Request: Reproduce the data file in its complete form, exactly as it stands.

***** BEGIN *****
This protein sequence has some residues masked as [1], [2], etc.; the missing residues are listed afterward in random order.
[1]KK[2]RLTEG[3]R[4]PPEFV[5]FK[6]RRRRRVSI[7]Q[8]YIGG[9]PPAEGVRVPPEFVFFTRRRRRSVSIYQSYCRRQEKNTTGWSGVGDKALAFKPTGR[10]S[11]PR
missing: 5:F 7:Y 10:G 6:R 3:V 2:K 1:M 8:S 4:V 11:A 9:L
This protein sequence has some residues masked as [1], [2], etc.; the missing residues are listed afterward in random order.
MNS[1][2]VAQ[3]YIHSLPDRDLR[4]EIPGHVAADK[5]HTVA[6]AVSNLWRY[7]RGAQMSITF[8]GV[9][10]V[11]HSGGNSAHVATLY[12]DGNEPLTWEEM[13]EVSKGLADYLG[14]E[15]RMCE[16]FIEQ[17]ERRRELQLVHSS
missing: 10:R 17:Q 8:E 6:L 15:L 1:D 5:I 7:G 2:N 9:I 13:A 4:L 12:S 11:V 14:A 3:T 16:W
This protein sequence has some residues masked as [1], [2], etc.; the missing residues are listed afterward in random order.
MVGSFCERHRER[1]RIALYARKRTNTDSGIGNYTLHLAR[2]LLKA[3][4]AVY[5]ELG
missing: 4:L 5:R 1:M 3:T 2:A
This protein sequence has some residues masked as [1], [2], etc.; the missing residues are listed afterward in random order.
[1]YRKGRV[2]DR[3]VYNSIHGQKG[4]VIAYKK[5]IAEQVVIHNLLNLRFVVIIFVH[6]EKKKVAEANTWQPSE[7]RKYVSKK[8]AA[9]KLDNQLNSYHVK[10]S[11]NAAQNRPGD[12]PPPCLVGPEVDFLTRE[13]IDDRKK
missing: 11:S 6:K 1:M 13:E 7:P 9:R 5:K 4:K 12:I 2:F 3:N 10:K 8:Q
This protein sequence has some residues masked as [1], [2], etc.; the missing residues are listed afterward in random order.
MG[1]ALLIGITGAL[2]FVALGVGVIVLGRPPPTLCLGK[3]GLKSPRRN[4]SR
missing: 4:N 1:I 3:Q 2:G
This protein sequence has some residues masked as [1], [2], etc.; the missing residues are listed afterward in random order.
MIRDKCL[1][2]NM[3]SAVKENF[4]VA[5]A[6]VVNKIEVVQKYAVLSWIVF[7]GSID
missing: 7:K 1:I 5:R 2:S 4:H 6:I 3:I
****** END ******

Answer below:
This protein sequence has some residues masked as [1], [2], etc.; the missing residues are listed afterward in random order.
[1]KK[2]RLTEG[3]R[4]PPEFV[5]FK[6]RRRRRVSI[7]Q[8]YIGG[9]PPAEGVRVPPEFVFFTRRRRRSVSIYQSYCRRQEKNTTGWSGVGDKALAFKPTGR[10]S[11]PR
missing: 5:F 7:Y 10:G 6:R 3:V 2:K 1:M 8:S 4:V 11:A 9:L
This protein sequence has some residues masked as [1], [2], etc.; the missing residues are listed afterward in random order.
MNS[1][2]VAQ[3]YIHSLPDRDLR[4]EIPGHVAADK[5]HTVA[6]AVSNLWRY[7]RGAQMSITF[8]GV[9][10]V[11]HSGGNSAHVATLY[12]DGNEPLTWEEM[13]EVSKGLADYLG[14]E[15]RMCE[16]FIEQ[17]ERRRELQLVHSS
missing: 10:R 17:Q 8:E 6:L 15:L 1:D 5:I 7:G 2:N 9:I 13:A 4:L 12:S 11:V 14:A 3:T 16:W
This protein sequence has some residues masked as [1], [2], etc.; the missing residues are listed afterward in random order.
MVGSFCERHRER[1]RIALYARKRTNTDSGIGNYTLHLAR[2]LLKA[3][4]AVY[5]ELG
missing: 4:L 5:R 1:M 3:T 2:A
This protein sequence has some residues masked as [1], [2], etc.; the missing residues are listed afterward in random order.
[1]YRKGRV[2]DR[3]VYNSIHGQKG[4]VIAYKK[5]IAEQVVIHNLLNLRFVVIIFVH[6]EKKKVAEANTWQPSE[7]RKYVSKK[8]AA[9]KLDNQLNSYHVK[10]S[11]NAAQNRPGD[12]PPPCLVGPEVDFLTRE[13]IDDRKK
missing: 11:S 6:K 1:M 13:E 7:P 9:R 5:K 4:K 12:I 2:F 3:N 10:K 8:Q
This protein sequence has some residues masked as [1], [2], etc.; the missing residues are listed afterward in random order.
MG[1]ALLIGITGAL[2]FVALGVGVIVLGRPPPTLCLGK[3]GLKSPRRN[4]SR
missing: 4:N 1:I 3:Q 2:G
This protein sequence has some residues masked as [1], [2], etc.; the missing residues are listed afterward in random order.
MIRDKCL[1][2]NM[3]SAVKENF[4]VA[5]A[6]VVNKIEVVQKYAVLSWIVF[7]GSID
missing: 7:K 1:I 5:R 2:S 4:H 6:I 3:I